Res. norm        Norm of the true residual, given by eq. (2)
Status           Solution status
conv.:      convergence of true residual
no conv.:   apparent convergence of only algorithm’s residual
max. itr.: upper limit of iteration number reached
brk. dwn.: breakdown

Figure 4 Display of retrieval results, continued (performance information)

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The bar graph in Fig. 4 indicates the CPU time. The selected algorithm's ID
number is indicated on the horizontal axis, to facilitate visual comparison of each CPU
time. The text "Converged:1,2,3,4" at the bottom of this figure shows the ID numbers of
converged algorithms.

5.4 Web-based algorithm performance evaluation system
The time required to obtain a solution to a test problem ranges from several
seconds to several hours. Furthermore, there are many combinations of the solution
problem and algorithm that reach the maximum number of iterations.           However, the
risk of this happening can be avoided using our system. The web server in our system
accesses the required data, draws the graph, processes markup tags for the browser
display, and so on in several seconds. This allows substantial labor and time savings
without the user having to repeatedly execute jobs using different algorithms, even if
the problem is evaluated only to understand the performance and properties of the
algorithms.
There are other systems for presenting the efficiency of solution algorithms of
linear equations via web, such as TIS of the ITBL portal [5]. In that system, some
algorithms are selected to solve linear equations, and the user’s problem (matrix, etc.) to
be solved is sent to the server. TIS has an advantage in that it gives information on the
user's problem itself, but on the other hand, it takes some time to provide a result and
repeats several practice requests to compare the performance among algorithms.
Users should therefore use our system or TIS according to the purpose of comparing
the performance of the solution algorithms.

6. Summary and prospects
Among the data that our system displays, the iteration number and the
convergence history graph show the general performance and characteristics of the
candidate solution algorithms, and the CPU time shows the actual performance when
implemented as a method in the Lis library.
The database contains accumulated data provided from the performance evaluation
of algorithms, and because of its usefulness, this database is made public; such useful
information has not been provided in the past. Information on any bugs in the Lis
library noticed in this system is fed back to the Lis developers, and the database
continues to be updated. The data currently being made public seems to be enough to
evaluate the performance of algorithms.
At present, calculation results obtained using only eight kinds of preconditioning

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and twelve kinds of solver are provided. In future, the system will also display a rank of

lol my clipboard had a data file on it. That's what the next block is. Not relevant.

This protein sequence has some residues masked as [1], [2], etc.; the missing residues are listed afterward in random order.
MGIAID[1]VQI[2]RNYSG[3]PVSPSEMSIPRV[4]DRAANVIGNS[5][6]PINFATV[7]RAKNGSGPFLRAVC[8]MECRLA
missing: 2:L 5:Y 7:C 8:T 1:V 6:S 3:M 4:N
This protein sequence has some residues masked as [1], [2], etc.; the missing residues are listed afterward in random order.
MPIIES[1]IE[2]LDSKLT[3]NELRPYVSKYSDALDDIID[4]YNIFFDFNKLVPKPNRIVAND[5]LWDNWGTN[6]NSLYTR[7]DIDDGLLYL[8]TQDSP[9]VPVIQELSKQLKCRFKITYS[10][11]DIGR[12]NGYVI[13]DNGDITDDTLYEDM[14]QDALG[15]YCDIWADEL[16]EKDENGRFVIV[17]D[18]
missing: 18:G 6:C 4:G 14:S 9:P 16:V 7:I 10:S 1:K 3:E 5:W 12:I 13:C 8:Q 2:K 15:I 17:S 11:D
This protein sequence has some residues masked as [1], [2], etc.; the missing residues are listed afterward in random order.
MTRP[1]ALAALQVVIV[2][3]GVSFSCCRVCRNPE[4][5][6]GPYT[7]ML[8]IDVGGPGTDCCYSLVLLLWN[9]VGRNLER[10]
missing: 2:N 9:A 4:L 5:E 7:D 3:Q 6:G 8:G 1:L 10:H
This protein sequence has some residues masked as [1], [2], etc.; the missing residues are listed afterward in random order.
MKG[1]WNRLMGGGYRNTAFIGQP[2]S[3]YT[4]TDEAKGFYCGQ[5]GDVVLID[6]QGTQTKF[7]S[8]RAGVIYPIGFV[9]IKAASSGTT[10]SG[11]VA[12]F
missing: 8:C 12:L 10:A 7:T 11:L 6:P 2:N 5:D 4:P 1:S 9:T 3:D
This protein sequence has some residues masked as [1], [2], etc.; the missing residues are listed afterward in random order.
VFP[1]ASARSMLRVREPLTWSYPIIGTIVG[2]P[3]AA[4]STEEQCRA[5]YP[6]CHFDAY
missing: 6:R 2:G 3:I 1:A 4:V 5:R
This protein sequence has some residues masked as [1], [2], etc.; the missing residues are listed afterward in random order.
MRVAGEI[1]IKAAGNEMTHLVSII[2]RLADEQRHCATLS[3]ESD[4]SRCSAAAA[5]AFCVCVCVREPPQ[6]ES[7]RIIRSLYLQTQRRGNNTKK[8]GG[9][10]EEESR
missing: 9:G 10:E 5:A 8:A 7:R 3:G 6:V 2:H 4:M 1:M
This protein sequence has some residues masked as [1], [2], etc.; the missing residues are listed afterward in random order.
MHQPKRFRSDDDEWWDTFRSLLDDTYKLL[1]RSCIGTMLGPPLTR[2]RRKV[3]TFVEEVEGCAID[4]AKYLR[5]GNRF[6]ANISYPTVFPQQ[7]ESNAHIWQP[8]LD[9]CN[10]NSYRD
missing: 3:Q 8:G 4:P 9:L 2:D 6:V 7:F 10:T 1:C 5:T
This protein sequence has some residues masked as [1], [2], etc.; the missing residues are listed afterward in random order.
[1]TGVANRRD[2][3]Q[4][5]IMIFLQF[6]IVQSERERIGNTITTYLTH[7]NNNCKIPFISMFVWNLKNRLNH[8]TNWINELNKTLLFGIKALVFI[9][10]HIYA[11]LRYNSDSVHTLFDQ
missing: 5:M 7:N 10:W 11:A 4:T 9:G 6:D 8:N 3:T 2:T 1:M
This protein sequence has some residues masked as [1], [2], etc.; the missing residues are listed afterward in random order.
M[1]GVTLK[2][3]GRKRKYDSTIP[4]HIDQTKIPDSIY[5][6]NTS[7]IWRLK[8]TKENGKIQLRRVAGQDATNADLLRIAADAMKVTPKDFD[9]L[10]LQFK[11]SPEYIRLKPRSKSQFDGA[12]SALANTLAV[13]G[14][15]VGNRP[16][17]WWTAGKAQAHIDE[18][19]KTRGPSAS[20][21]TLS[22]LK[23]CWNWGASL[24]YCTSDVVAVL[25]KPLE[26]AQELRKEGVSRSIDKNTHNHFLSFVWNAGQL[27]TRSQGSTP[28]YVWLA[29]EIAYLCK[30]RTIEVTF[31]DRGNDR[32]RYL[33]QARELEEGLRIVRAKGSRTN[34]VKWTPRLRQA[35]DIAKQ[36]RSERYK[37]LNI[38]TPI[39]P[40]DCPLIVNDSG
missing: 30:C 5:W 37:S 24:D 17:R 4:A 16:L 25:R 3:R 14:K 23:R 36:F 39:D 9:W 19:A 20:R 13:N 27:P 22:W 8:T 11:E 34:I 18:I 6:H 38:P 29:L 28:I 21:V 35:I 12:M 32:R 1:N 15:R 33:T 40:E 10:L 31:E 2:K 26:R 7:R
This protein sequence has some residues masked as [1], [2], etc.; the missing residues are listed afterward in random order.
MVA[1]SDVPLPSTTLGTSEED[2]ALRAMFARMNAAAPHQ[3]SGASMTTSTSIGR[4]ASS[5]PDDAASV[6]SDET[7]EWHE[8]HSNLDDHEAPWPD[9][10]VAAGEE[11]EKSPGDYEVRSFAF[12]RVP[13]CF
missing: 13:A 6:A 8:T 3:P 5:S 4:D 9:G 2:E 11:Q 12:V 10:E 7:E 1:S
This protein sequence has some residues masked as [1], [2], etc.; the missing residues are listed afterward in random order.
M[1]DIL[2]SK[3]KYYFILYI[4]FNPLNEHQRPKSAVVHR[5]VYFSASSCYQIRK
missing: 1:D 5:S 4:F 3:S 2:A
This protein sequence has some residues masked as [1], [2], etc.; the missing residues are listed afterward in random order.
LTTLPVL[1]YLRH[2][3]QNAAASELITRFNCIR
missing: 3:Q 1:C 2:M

the CPU time for all combinations of algorithms.
In future development of this work, we plan to further analyze the relationship
between solution algorithms and linear equations using the acquired data. Moreover,
we also plan to perform a comparison using other libraries and matrices other than
those of the Matrix Market.

Acknowledgments
The first author (SI) wishes to express his gratitude to professor Michael Ng of
Hong Kong Baptist University, who invited the author to be one of the organizers of the
Hong Kong - Japan Scientific Computing Minisymposium at The 2nd International
Conference on Scientific Computing and Partial Differential Equations (SCPDE05) &
The First East Asia SIAM Symposium, HKBU, Hong Kong, Dec., 2005, at the design
stage of this research, and who gave him an opportunity to present his work.

References
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[2] Richard Barrett, et. al., Templates for the solution of linear systems: Building Blocks
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[3] Robert Bridson and Wei-Pai Tang, Refining an approximate inverse. J. Comput. Appl.
Math., Vol. 123, pp. 293-306, 2000.
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Hong-Kong, Dec., 2005.
[7] Shoji Itoh, A plan to develop an evaluating system on numerical algorithms’
properties, High Performance Computing Symposium 2006, Tokyo, Jan., 2006 (in
Japanese).
[8] Toshiyuki Kohno, Hisashi Kotakemori and Hiroshi Niki, Improving the Modified

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[9] Hisashi Kotakemori, Hidehiko Hasegawa, Tamito Kajiyama, Akira Nukada, Reiji
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[11] Lis: Iterative method library, http://ssi.is.s.u-tokyo.ac.jp/index_en.html
[12] Matrix Market, http://math.nist.gov/MatrixMarket/
[13]       University        of       Florida       Sparse         Matrix         Collection,
http://www.cise.ufl.edu/research/sparse/matrices/